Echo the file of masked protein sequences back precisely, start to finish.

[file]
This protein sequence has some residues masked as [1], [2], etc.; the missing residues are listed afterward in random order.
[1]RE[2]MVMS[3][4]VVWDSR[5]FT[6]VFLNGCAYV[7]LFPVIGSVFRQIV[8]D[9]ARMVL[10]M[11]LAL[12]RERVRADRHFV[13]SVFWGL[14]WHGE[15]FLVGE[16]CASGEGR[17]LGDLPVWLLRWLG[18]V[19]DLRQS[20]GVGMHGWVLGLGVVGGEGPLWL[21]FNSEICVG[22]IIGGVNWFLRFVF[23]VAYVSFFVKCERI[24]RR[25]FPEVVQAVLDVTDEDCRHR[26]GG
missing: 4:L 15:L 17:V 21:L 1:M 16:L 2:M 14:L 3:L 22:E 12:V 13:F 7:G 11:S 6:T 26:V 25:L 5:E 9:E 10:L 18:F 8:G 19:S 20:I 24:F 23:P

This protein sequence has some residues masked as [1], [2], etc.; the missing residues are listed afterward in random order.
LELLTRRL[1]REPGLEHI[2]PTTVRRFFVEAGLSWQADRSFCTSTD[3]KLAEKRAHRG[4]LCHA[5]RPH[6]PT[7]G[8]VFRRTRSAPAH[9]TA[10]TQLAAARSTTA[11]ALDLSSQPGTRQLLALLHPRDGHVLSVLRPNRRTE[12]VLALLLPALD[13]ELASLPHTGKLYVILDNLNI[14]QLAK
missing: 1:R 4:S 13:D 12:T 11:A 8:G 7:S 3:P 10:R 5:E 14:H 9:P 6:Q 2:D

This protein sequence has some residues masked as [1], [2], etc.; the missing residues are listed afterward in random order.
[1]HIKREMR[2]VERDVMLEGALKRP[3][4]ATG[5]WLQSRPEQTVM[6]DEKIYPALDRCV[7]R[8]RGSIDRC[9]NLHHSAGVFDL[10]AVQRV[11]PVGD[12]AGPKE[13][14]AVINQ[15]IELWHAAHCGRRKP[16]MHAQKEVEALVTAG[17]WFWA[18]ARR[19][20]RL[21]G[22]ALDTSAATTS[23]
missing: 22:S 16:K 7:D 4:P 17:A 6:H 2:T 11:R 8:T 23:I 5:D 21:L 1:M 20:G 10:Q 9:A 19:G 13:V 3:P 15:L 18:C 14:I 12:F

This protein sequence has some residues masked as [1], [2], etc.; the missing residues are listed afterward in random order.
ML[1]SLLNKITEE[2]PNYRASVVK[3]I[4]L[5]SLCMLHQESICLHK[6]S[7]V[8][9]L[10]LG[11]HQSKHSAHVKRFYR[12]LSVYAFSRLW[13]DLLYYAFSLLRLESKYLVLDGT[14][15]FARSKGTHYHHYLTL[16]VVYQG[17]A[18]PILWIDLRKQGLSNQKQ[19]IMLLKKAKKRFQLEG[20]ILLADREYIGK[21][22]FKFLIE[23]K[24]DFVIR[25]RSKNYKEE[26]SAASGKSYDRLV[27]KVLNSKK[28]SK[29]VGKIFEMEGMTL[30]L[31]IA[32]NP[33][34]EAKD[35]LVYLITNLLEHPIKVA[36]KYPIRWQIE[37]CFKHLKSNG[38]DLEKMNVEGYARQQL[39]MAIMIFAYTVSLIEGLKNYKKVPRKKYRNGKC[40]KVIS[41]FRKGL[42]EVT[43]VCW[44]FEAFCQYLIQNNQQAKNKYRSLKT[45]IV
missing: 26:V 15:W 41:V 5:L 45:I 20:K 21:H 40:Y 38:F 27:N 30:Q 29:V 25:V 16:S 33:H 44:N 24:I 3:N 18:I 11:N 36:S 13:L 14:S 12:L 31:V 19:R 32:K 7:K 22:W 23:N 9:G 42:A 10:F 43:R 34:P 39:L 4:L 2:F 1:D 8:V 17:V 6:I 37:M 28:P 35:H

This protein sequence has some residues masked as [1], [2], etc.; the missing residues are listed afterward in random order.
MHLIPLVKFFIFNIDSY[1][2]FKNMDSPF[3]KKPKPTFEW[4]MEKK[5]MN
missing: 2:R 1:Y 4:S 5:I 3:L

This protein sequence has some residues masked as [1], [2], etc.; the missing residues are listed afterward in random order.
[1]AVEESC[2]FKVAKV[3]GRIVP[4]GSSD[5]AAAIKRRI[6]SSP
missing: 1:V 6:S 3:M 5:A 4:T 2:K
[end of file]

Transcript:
This protein sequence has some residues masked as [1], [2], etc.; the missing residues are listed afterward in random order.
[1]RE[2]MVMS[3][4]VVWDSR[5]FT[6]VFLNGCAYV[7]LFPVIGSVFRQIV[8]D[9]ARMVL[10]M[11]LAL[12]RERVRADRHFV[13]SVFWGL[14]WHGE[15]FLVGE[16]CASGEGR[17]LGDLPVWLLRWLG[18]V[19]DLRQS[20]GVGMHGWVLGLGVVGGEGPLWL[21]FNSEICVG[22]IIGGVNWFLRFVF[23]VAYVSFFVKCERI[24]RR[25]FPEVVQAVLDVTDEDCRHR[26]GG
missing: 4:L 15:L 17:V 21:L 1:M 16:L 2:M 14:L 3:L 22:E 12:V 13:F 7:G 11:S 6:T 26:V 25:L 5:E 9:E 10:L 18:F 8:G 19:S 20:I 24:F 23:P

This protein sequence has some residues masked as [1], [2], etc.; the missing residues are listed afterward in random order.
LELLTRRL[1]REPGLEHI[2]PTTVRRFFVEAGLSWQADRSFCTSTD[3]KLAEKRAHRG[4]LCHA[5]RPH[6]PT[7]G[8]VFRRTRSAPAH[9]TA[10]TQLAAARSTTA[11]ALDLSSQPGTRQLLALLHPRDGHVLSVLRPNRRTE[12]VLALLLPALD[13]ELASLPHTGKLYVILDNLNI[14]QLAK
missing: 1:R 4:S 13:D 12:T 11:A 8:G 7:S 3:P 10:R 5:E 14:H 9:P 6:Q 2:D

This protein sequence has some residues masked as [1], [2], etc.; the missing residues are listed afterward in random order.
[1]HIKREMR[2]VERDVMLEGALKRP[3][4]ATG[5]WLQSRPEQTVM[6]DEKIYPALDRCV[7]R[8]RGSIDRC[9]NLHHSAGVFDL[10]AVQRV[11]PVGD[12]AGPKE[13][14]AVINQ[15]IELWHAAHCGRRKP[16]MHAQKEVEALVTAG[17]WFWA[18]ARR[19][20]RL[21]G[22]ALDTSAATTS[23]
missing: 22:S 16:K 7:D 4:P 17:A 6:H 2:T 11:R 8:T 23:I 5:D 21:L 1:M 20:G 10:Q 9:A 19:G 13:V 3:P 15:L 18:C 14:I 12:F

This protein sequence has some residues masked as [1], [2], etc.; the missing residues are listed afterward in random order.
ML[1]SLLNKITEE[2]PNYRASVVK[3]I[4]L[5]SLCMLHQESICLHK[6]S[7]V[8][9]L[10]LG[11]HQSKHSAHVKRFYR[12]LSVYAFSRLW[13]DLLYYAFSLLRLESKYLVLDGT[14][15]FARSKGTHYHHYLTL[16]VVYQG[17]A[18]PILWIDLRKQGLSNQKQ[19]IMLLKKAKKRFQLEG[20]ILLADREYIGK[21][22]FKFLIE[23]K[24]DFVIR[25]RSKNYKEE[26]SAASGKSYDRLV[27]KVLNSKK[28]SK[29]VGKIFEMEGMTL[30]L[31]IA[32]NP[33][34]EAKD[35]LVYLITNLLEHPIKVA[36]KYPIRWQIE[37]CFKHLKSNG[38]DLEKMNVEGYARQQL[39]MAIMIFAYTVSLIEGLKNYKKVPRKKYRNGKC[40]KVIS[41]FRKGL[42]EVT[43]VCW[44]FEAFCQYLIQNNQQAKNKYRSLKT[45]IV
missing: 26:V 15:W 41:V 5:L 45:I 20:K 21:H 40:Y 38:F 27:N 30:Q 29:V 25:V 16:S 33:H 44:N 24:I 3:N 18:I 11:N 36:S 13:L 14:S 12:L 31:V 19:R 32:K 7:K 22:W 23:N 9:G 42:A 10:F 43:R 34:P 39:L 4:L 2:F 1:D 8:V 17:V 6:I 37:M 28:P 35:H

This protein sequence has some residues masked as [1], [2], etc.; the missing residues are listed afterward in random order.
MHLIPLVKFFIFNIDSY[1][2]FKNMDSPF[3]KKPKPTFEW[4]MEKK[5]MN
missing: 2:R 1:Y 4:S 5:I 3:L

This protein sequence has some residues masked as [1], [2], etc.; the missing residues are listed afterward in random order.
[1]AVEESC[2]FKVAKV[3]GRIVP[4]GSSD[5]AAAIKRRI[6]SSP
missing: 1:V 6:S 3:M 5:A 4:T 2:K